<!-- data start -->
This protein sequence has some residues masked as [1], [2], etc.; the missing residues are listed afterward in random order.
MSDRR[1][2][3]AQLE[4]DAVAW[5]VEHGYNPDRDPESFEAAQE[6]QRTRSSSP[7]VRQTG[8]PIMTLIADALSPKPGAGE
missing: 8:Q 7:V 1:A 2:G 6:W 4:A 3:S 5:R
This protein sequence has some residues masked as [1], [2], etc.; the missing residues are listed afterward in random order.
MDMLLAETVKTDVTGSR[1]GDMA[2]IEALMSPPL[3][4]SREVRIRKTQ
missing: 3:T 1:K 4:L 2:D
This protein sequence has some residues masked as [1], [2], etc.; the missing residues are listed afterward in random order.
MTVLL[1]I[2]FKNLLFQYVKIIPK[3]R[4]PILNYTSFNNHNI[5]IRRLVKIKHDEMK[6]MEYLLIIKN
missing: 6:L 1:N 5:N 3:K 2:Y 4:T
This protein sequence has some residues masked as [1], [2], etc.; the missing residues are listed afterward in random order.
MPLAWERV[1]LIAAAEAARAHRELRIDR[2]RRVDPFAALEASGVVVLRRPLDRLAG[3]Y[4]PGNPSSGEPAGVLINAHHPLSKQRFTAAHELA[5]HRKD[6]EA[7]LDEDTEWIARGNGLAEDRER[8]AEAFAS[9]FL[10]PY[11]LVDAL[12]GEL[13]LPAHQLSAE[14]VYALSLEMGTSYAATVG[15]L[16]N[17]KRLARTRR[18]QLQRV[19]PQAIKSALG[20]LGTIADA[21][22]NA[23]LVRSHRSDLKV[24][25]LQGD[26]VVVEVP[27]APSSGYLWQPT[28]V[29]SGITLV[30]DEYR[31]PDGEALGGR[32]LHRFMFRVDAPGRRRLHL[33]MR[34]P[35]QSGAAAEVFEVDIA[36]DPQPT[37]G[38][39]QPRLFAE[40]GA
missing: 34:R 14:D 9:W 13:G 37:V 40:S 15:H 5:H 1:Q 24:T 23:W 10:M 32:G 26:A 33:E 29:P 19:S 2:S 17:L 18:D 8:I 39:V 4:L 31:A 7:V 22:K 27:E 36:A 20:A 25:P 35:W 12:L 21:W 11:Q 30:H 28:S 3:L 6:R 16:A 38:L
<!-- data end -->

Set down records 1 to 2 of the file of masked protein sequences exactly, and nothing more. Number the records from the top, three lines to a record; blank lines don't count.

This protein sequence has some residues masked as [1], [2], etc.; the missing residues are listed afterward in random order.
MSDRR[1][2][3]AQLE[4]DAVAW[5]VEHGYNPDRDPESFEAAQE[6]QRTRSSSP[7]VRQTG[8]PIMTLIADALSPKPGAGE
missing: 8:Q 7:V 1:A 2:G 6:W 4:A 3:S 5:R
This protein sequence has some residues masked as [1], [2], etc.; the missing residues are listed afterward in random order.
MDMLLAETVKTDVTGSR[1]GDMA[2]IEALMSPPL[3][4]SREVRIRKTQ
missing: 3:T 1:K 4:L 2:D